Right, an LDO is not suitable for you.
You have two choices, neither one very attractive. You can use a PNP or PMOS pass element with an active-regulator circuit that tracks the average value of Vin, but that's a painful circuit to make and leaves you with a brute-force compensated output. Or you can modify your circuit above to drive the NPN base from a voltage that's 400mV or so above Vin. To get this voltage you'll need to add a simple dc-dc converter with its output stacked on Vin, and appropriately regulate its output. For myself, often in this very situation, I settle for the modest drop across the pass element, and design the follow-on circuitry appropriately.
One way to improve the attenuation-vs-voltage-drop tradeoff is to make the filter active by splitting the base resistor and bypassing it from the output. The resulting 12dB/octave cutoff slope allows you to use lower-value resistors (less base-current voltage drop) and still get improved 120Hz and high-frequency noise attenuation.
. ,---||----------, . | | . Vin ---+------ | ---- C E ---+------ out . | | B . | | | . '-/\\/\\--+--/\\/\\--+---||--- gnd
An issue not always considered in these circuits is, what happens to the transistor's dissipation in the event of a short circuit? Unless Vin current limits at a fairly low current, the transistor may be exposed to a damaging power-dissipation level. I deal with this issue by adding a collector resistor, like a small 3W WW type power resistor. The resistor is chosen for less than 400mV drop at the maximum operating current. The tradeoffs in selecting this protection resistor reveal one more problem to solve in any attempt to design such a circuit with a voltage drop under about 700mV.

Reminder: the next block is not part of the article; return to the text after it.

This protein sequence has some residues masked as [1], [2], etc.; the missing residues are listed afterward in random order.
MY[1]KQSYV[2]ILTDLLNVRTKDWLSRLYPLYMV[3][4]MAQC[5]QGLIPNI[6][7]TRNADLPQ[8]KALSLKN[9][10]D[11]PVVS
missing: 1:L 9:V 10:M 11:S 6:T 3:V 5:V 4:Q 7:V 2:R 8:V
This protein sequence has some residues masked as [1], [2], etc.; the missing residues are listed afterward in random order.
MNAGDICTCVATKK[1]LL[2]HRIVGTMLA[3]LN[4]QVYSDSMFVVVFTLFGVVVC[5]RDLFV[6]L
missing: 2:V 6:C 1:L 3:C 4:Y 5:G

One last comment. If this type of filter is used directly after the 60Hz rectifier storage filter capacitor, where the ripple may be 500mV or more, the 0.5 Vbe average drop won't be high enough to allow proper filtering. In such a case, using a logic-level power MOSFET pass element not only gets you the extra voltage you need, but allows using much higher filter-resistor values, and eliminates the need for an awkward current-limit resistor, because the MOSFET delivers high output currents without excessive base-resistor drop.
Following a MOSFET filter stage with a three-terminal regulator is one way to get a very quiet high-current regulated power supply, with micro-volt ripple levels.
(One awkward issue you'll encounter is understanding the MOSFET's subthreshold region of operation to predict the Vgs value. Sadly, this issue won't be dealt with in the FET's datasheet. Moreover, available Spice models won't show the correct Vgs value either. But we do discuss the theory and give you guidance in AoE.)